Pakistan has been put on the grey list by the global financial task force - FATF. The decision was taken during the FATF meeting on February 22. At every FATF meeting, the Indian delegation made concerted efforts to prove Pak's nexus with funding terrorism

by Geeta Mohan

Despite all the efforts and diplomatic outreach, Pakistan has been put on the grey list by the global financial task force - FATF (Financial Action Task Force).

While the decision has been taken, Pakistan's name will only be included in the compliance list in the next plenary in June after Pakistan works with FATF on a comprehensive action plan to stop terror funding. If Pakistan fails to do so, it could be blacklisted rather than put on the grey list.

The decision was taken during the FATF meeting on February 22. Pakistan's name figured in the Chairman's summary prepared by the current President (Argentinian).

FATF's proceedings are carried out in secrecy and hence FATF decided not to mention Pakistan's name in the Chairman's summary.

Now, Pakistan's name will be included in the June list after all the procedures are over.

While Pakistan initially denied the reports, the Finance Minister of Pakistan and Pakistan Foreign Office finally accepted the action which comes as a major blow to Pakistan.

Hard diplomacy and fortuitous timing helped India's case.

India has been working on this for a while now. At every FATF meeting, the Indian delegation made concerted efforts to prove the nexus between financial systems within Pakistan that abet and support terrorism.

Hafiz Saeed, Masood Azhar - their actions, their presence and support from the establishment have been highlighted at various meetings and detailed reports submitted.

But, when it comes to getting Pakistan or any nation on the compliance lists, it takes hard diplomacy and negotiations since the decisions work on a consensus basis and the consensus is decided by the President. There are no rules.

While it is considered that three votes against a motion would break consensus, there have been cases such as Syria where despite eight votes against the motion, it was put on the compliance list by the President.

In Pakistan's case, during the initial ICRG (International Cooperation Review Group) round there were three countries who voted against the motion of grey listing Pakistan - China, Saudi Arabia and Turkey. Russia and GCC (Gulf Cooperation Council) nations expressed reservations and thought the action was a bit premature.

But what worked in India's favour at the next meeting of the APG (Asia-Pacific Group on Money Laundering) was fortuitous timing.

There were a few things being played out in parallel. One was the discussion on compliance list and the other was the negotiations that were underway for the election of the next Vice Chairman.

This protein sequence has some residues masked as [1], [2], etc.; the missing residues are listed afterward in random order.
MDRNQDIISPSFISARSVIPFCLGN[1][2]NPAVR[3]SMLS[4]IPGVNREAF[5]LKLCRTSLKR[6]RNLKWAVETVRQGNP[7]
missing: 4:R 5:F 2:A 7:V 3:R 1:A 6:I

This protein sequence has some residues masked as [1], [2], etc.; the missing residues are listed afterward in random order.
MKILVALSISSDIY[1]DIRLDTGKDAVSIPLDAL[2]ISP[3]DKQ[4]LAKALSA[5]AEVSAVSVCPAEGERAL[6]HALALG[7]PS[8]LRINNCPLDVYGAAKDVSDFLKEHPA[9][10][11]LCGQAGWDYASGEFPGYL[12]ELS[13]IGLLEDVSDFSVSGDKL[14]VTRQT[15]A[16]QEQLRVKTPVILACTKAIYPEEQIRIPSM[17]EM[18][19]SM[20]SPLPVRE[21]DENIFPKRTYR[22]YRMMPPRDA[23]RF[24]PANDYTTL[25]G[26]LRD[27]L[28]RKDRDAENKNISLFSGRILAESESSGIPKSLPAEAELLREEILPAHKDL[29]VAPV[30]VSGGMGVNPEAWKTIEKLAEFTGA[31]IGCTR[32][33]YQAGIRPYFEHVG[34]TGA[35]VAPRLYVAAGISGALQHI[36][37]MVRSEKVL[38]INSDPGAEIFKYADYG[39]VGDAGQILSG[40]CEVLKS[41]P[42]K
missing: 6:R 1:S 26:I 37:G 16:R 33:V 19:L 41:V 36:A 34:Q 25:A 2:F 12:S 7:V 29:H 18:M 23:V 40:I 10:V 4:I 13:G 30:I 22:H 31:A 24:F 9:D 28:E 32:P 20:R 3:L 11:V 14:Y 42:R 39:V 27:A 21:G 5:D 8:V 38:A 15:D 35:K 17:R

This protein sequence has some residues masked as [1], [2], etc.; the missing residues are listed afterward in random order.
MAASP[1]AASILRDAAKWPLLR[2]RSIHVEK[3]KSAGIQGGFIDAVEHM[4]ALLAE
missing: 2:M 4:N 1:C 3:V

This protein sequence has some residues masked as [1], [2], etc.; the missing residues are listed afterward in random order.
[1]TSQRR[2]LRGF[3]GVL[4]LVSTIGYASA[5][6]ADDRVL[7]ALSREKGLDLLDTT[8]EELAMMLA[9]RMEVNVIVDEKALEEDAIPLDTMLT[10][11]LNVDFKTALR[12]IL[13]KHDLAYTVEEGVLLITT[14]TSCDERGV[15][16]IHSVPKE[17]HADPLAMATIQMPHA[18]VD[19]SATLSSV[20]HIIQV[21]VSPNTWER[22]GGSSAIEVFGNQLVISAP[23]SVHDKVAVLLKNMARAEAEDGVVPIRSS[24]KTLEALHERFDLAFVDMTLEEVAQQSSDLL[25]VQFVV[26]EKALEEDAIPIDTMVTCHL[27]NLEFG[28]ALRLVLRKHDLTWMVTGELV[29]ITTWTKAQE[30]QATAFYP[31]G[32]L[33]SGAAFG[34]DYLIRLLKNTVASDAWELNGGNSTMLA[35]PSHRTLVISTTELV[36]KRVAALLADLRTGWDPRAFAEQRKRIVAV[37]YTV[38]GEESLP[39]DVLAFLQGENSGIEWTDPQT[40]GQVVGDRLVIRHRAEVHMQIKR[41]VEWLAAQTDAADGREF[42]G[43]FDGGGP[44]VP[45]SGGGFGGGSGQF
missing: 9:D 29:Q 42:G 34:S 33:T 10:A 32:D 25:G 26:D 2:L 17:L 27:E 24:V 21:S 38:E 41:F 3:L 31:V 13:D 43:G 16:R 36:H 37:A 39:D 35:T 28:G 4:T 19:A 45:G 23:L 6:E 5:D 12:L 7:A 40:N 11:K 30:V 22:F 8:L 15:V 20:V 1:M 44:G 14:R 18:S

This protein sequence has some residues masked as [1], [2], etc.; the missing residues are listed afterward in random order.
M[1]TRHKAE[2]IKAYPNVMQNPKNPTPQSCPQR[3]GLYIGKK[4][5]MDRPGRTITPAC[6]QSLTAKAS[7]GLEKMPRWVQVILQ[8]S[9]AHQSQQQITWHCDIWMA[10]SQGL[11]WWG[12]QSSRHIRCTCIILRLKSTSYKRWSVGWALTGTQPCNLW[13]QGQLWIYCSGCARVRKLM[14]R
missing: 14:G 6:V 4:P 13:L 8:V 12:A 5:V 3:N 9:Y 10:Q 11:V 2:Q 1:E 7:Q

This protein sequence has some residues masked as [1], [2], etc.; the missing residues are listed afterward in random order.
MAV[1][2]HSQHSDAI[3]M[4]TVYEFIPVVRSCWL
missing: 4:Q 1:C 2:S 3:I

While China sided with Pakistan all along, it also has been pushing to become the Vice Chairman when the seat falls vacant. America is the current Vice Chairman of FATF.

China comes up for its country evaluation in 2019 by the global watchdog when the Presidency would be in the hands of US. To ensure that Chinese interests are protected, they want to hold the vice-chairmanship.

India Today has learned that there were two nominations for the post of Vice Chairman, China, and Japan. The United States was keen on Japan. India's single focus was to get Pakistan on the grey list so the negotiators sent a message across to the Chinese that if they don't vote in favour of India then there will be no support from India.

The Russians were going to back China and US to back Japan. With opinion divided, China wanted to draw consensus and worked out a deal of not opposing the move against Pakistan. Saudi Arabia was worked out by the Americans and India engaged the Russians.

When the discussions began, the Russians realised that the Chinese are dissenting and hence decided to not raise any objection. Saudi's followed suit.

The only country that maintained its earlier position was Turkey that came out in support of Pakistan.

During the nominations of the Vice President, the current President only named China as a nominee which was adopted by all. The United States did not oppose the move because it learned that there would be no takers and they would be left isolated opposing China's candidature.

For India, it ensures protection of her interests if there is an American President and a Chinese Vice President and later when the Chinese take over as President then to have Japanese as the Vice President to maintain the strategic and diplomatic equilibrium.

For Pakistan, to be grey listed is a huge diplomatic loss more than anything else. It tried to take some serious steps against elements such as Hafiz Saeed's Lashkar-e-Taiba (LeT), Jamat-ud-Dawah (JuD), FIF (Falah-e-Insaniyat) but that didn't convince the international watchdog.

While greylisting could squeeze Pakistan's economy and make it harder for Pakistan to gain foreign financial support and could impact Pakistan's international financial ratings, how much of it will help pressure Pakistan to stop state support for these terror groups and a responsible nation is yet to be seen since Pakistan was on the FATF grey list from 2012 to 2015, a period during which it successfully carried out many international projects.